Remains of a third victim also have been identified, but his family asked that his name not be released, the city's medical examiner's office announced Wednesday.
The newly identified remains had been held by the medical examiner's office for years, but even now, human bones are still being found at the site as construction begins at ground zero on the planned Freedom Tower.
New York City announced Wednesday that it plans to hire up to 10 more forensic anthropologists to join the effort to find and identify additional human remains, a project that could stretch well into next year, Deputy Mayor Ed Skyler said.
"We will make sure we have the appropriate resources to do this job," said Skyler, who is overseeing the recovery. "The mayor's orders were very clear: 'Do what needs to be done."'
Some victims' families say it still is not enough.
They planned to rally at the site Thursday afternoon to call for federal intervention and an expanded search for remains at the site. The families of about 40 percent of the more than 2,700 voters killed in the attack have yet to receive any remains identified by DNA.
"Hiring extra anthropologists is a recognition that they realize the job they have to do," said Charles Wolf, whose wife was killed on Sept. 11. "But doing the job and doing it right are two different matters. How are you going to manage this?"
The current search was prompted by the discovery last month of hundreds of pieces of human bone in an abandoned manhole near ground zero.
Some 200 pieces of bone and other remains have been found since the accidental discovery by utility workers doing routine work along the western edge of the lower Manhattan site.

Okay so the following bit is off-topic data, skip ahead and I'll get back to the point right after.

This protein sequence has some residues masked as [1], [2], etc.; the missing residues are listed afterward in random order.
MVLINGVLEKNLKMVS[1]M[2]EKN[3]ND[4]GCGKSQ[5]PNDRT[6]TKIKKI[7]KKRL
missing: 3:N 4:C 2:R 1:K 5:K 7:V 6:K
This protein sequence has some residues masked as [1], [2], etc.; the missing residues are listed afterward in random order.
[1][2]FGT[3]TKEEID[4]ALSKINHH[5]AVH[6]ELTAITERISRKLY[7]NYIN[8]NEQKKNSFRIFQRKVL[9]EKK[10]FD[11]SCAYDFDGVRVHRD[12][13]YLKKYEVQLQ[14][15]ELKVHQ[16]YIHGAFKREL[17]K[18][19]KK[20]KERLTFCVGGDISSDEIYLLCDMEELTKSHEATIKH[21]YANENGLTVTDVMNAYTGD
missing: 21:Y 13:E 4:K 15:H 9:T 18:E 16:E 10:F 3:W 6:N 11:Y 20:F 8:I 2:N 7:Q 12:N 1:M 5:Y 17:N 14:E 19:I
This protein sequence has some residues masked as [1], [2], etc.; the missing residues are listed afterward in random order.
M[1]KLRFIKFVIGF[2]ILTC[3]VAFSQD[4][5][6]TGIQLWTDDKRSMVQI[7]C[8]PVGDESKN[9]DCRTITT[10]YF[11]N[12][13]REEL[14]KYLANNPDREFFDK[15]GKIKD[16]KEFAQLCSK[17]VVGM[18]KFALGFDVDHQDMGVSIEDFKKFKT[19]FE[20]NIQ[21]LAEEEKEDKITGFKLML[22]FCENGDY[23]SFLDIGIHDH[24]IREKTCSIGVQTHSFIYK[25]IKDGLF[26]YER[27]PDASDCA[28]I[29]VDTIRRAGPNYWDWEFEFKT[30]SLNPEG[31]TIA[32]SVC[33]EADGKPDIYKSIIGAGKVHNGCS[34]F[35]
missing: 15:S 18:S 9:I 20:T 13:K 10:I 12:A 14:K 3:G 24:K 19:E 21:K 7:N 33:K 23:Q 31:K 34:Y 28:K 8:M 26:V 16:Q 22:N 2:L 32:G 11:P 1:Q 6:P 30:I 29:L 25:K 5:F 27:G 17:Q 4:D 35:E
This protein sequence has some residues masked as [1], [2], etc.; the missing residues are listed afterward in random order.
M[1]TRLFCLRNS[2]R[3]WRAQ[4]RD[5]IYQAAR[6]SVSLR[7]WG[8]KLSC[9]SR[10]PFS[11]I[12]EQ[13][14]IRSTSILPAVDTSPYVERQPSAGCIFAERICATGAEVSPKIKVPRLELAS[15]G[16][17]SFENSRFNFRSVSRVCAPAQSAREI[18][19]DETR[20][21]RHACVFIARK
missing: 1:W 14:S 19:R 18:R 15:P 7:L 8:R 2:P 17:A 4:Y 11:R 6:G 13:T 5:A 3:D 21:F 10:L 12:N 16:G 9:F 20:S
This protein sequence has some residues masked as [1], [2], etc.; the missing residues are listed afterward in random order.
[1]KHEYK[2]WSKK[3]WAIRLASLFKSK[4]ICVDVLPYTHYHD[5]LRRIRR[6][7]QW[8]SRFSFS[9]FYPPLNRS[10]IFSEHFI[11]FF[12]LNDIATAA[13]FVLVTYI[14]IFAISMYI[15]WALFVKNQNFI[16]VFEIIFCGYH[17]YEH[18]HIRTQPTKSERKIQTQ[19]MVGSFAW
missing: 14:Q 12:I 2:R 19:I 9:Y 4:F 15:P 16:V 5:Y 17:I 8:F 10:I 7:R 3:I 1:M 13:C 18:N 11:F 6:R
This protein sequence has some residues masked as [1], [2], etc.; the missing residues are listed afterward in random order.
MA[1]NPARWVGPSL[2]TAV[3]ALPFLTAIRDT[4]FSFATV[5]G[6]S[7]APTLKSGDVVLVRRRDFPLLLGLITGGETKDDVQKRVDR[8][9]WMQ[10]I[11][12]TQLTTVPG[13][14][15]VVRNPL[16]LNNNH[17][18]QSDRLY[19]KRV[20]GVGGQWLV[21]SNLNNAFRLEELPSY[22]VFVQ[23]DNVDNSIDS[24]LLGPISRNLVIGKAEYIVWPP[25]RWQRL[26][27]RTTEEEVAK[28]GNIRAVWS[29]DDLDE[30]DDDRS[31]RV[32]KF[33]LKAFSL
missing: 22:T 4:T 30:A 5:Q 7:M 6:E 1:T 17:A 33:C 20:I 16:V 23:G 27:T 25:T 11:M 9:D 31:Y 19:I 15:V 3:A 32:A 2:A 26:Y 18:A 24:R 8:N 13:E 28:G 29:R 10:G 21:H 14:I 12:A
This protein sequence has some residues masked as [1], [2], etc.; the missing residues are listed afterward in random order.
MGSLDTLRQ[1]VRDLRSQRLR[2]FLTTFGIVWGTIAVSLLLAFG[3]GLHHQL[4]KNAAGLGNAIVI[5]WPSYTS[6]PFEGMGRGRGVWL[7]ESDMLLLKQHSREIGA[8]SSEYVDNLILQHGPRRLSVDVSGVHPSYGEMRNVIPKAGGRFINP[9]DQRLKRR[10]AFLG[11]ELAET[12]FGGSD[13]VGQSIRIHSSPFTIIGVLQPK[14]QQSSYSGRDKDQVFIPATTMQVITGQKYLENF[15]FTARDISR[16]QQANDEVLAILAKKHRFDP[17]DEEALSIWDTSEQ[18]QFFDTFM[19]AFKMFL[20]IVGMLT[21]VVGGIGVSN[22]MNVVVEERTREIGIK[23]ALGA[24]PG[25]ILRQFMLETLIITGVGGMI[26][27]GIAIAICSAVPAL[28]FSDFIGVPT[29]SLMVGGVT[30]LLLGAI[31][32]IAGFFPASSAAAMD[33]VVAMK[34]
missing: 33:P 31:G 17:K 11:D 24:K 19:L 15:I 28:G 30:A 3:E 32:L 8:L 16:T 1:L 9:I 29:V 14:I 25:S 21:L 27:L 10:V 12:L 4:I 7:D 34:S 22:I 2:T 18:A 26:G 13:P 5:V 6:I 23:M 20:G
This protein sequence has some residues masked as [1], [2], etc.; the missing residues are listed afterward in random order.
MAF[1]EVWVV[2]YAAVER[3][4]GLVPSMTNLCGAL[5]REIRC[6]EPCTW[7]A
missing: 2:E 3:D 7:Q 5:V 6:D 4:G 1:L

Officials have said the manhole had been paved over and forgotten when a service road was built there in the midst of excavating the Twin Towers' rubble.
After the discovery, city officials identified about 10 more manholes and pockets under the road and ordered them to be excavated immediately and sifted for remains.
The work involves tearing up parts of side streets, exploring the rooftops of selected buildings near the 16-acre site and excavating more manholes beyond the dozen the city is already exploring.
The newly identified remains belong to flight attendant Karen Martin of Danvers, Mass.; Douglas Stone of Dover, N.H., and a man whose family asked that his name not be released, said Ellen Borakove, a spokeswoman for the medical examiner's office.
The identifications were made after the families submitted additional DNA samples to the medical examiner's lab, Borakove said. She declined to comment further on their cases. The medical examiner has occasionally requested additional DNA while trying to identify the remains of the 2,749 victims.
Since the bones were found last month, some families have pushed for the city to bring in the Joint POW/MIA Accounting Command, a military forensic unit that specializes in finding soldiers who went missing long ago.